Leadership is not just for leaders. Sustaining peak performance requires a firm-wide commitment to developing leaders, and the approach must be tightly aligned with objectives.
Those companies that excel at developing leaders tend to achieve higher long-term profitability. Among the many approaches to developing leaders is executive coaching.
We see five types of leadership coaching:
- strategic change;
- leadership development,
- personal/life planning, and
- behavioral modification.
Given the significant capital invested in leadership development, you need to ask, “Does any of this work? And if so, how?” What activities have the greatest impact on increasing executives’ effectiveness? How can leaders achieve positive long-term changes in behavior?
In our search for best practices in leadership development, we reviewed leadership development programs in eight corporations. Although all eight companies had the same basic goals—to determine the desired behaviors for their leaders and to help leaders increase their effectiveness by better aligning actual practices with these desired behaviors—they used different methods. These included offsite training versus onsite coaching, short duration versus long duration, internal coaches versus external coaches, and traditional classroom-based training versus on-the-job interaction. Rather than just evaluating “participant happiness” at the end of a program, they measured the participants’ perceived increase in leadership effectiveness over time. “Increased effectiveness” was not determined by the participants; it was assessed by preselected co-workers and stakeholders.
One variable emerged as central to the achievement of positive long-term change: the participants’ ongoing interaction and follow-up with colleagues.
Leaders who discussed their own improvement priorities with their co-workers, and then followed up with these co-workers, showed striking improvement. This was true whether the leader had an external coach, an internal coach, or no coach. It was also true whether or not the participants went to a training program. The development of leaders is a contact sport.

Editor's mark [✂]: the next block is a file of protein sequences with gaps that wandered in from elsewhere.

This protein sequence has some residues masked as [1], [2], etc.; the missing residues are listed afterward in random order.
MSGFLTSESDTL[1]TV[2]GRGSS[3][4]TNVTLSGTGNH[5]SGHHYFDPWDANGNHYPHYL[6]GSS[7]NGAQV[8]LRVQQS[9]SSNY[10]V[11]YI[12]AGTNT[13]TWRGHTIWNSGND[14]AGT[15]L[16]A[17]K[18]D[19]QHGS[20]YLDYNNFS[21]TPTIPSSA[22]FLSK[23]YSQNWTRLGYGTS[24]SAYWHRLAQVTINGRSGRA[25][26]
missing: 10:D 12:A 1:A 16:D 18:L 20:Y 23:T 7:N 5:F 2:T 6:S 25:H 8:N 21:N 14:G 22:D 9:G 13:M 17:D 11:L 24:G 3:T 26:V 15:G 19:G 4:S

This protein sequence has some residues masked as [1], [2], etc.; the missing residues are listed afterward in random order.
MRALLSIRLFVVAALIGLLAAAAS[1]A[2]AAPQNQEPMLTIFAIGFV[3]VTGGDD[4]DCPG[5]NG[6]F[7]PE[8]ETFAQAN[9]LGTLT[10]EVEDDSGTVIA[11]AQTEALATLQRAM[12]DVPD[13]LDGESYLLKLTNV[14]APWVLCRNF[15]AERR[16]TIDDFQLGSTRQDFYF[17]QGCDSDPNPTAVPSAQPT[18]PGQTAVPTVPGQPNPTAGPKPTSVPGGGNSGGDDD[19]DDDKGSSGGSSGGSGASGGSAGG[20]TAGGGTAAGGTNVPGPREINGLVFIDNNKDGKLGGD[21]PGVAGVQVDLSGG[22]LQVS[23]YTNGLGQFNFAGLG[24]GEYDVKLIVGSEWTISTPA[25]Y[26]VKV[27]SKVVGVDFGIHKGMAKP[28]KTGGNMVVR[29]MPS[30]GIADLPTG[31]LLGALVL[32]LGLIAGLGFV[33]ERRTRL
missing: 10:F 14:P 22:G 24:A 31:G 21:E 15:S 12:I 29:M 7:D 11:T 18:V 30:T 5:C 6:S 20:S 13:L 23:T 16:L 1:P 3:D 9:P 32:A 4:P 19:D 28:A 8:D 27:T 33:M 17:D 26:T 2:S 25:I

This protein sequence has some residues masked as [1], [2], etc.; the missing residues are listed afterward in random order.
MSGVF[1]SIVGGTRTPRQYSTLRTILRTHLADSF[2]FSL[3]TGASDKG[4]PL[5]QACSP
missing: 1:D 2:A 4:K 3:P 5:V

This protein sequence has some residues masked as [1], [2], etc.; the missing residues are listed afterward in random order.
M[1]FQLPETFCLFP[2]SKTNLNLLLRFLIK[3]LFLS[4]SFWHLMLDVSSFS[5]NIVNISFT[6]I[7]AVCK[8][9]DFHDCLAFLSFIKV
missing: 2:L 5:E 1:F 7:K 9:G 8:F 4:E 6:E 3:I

Each of the eight companies customized its leadership development approach to suit its specific needs. Five of the eight focused on the development of high-potential leaders. The other three included almost all managers. Some companies used traditional classroom-based training. Participants would attend an offsite program and receive instruction on what the desired characteristics were for leaders, why these characteristics were important, and how participants might better align their own leadership behavior with the desired model.
Other companies, by contrast, used continuing coaching, a method that relied on regular interaction with a personal coach. And some companies used both offsite training and coaching.
Each company had reviewed the challenges its leaders would face and developed a profile of desired leadership behaviors, aligned these desired behaviors with the company vision and values, and developed a 360-degree feedback process to help leaders understand the extent to which their own behavior (as perceived by co-workers) matched the desired behavior for leaders.
The developing leaders:
- Review their 360-degree feedback with an internal or external consultant;
- Identify one to three areas for improvement;
- Discuss areas for improvement with key co-workers;
- Ask colleagues for suggestions on how to increase effectiveness in selected areas;
- Follow up with co-workers to get ideas for improvement; and
- Have co-workers complete a confidential custom-designed “mini-survey” three to 15 months later.
Each participant received summary feedback from three to 16 co-workers. Colleagues were asked to rate the participants’ effectiveness in the selected behaviors, the participants’ leadership effectiveness, and the degree of follow-up they had with the participant.
When we explored the results, we saw that personal contact mattered greatly. All eight companies measured the frequency of managers’ discussions and follow-up with co-workers and compared this measure with the perceived increase in leadership effectiveness, as judged by co-workers. “Follow-up” refers to efforts that leaders make to solicit continuing ideas for improvement from their co-workers. Participants who followed up were viewed by their colleagues as far more effective than the leaders who did not. And, leaders who had “frequent” or “consistent” interaction with co-workers were seen as having improved their effectiveness far more than leaders who had little or no interaction with colleagues.